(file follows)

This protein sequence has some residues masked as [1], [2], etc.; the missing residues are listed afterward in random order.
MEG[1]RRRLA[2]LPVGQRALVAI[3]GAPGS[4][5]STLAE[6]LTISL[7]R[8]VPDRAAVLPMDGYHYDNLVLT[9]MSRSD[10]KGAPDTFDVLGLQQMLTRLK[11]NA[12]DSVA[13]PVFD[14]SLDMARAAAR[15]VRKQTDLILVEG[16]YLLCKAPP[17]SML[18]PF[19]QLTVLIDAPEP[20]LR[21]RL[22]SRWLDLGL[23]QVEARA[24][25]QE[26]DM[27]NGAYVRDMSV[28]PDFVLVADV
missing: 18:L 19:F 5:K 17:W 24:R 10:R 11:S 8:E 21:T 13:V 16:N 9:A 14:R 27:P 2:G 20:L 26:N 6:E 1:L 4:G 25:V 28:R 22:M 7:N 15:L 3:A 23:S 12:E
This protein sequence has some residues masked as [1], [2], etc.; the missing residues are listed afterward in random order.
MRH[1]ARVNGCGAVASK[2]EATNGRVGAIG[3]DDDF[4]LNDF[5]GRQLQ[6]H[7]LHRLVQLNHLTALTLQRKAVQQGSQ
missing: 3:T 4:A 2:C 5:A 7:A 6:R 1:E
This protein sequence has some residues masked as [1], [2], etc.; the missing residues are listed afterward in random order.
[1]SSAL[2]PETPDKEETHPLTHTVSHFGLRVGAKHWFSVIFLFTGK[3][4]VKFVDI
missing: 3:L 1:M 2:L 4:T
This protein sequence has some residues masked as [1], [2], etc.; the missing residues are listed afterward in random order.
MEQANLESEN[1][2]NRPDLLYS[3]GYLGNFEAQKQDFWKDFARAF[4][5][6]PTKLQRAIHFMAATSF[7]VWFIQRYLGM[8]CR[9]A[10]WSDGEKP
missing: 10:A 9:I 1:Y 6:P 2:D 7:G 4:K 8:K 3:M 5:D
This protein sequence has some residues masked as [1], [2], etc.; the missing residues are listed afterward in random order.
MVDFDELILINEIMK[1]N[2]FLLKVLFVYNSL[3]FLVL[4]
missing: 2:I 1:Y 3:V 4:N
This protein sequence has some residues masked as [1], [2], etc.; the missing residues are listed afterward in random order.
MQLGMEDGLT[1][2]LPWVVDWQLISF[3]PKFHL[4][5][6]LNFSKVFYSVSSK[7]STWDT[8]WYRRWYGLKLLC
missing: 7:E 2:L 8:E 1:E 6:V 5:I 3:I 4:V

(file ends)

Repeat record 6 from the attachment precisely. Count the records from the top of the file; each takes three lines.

This protein sequence has some residues masked as [1], [2], etc.; the missing residues are listed afterward in random order.
MQLGMEDGLT[1][2]LPWVVDWQLISF[3]PKFHL[4][5][6]LNFSKVFYSVSSK[7]STWDT[8]WYRRWYGLKLLC
missing: 7:E 2:L 8:E 1:E 6:V 5:I 3:I 4:V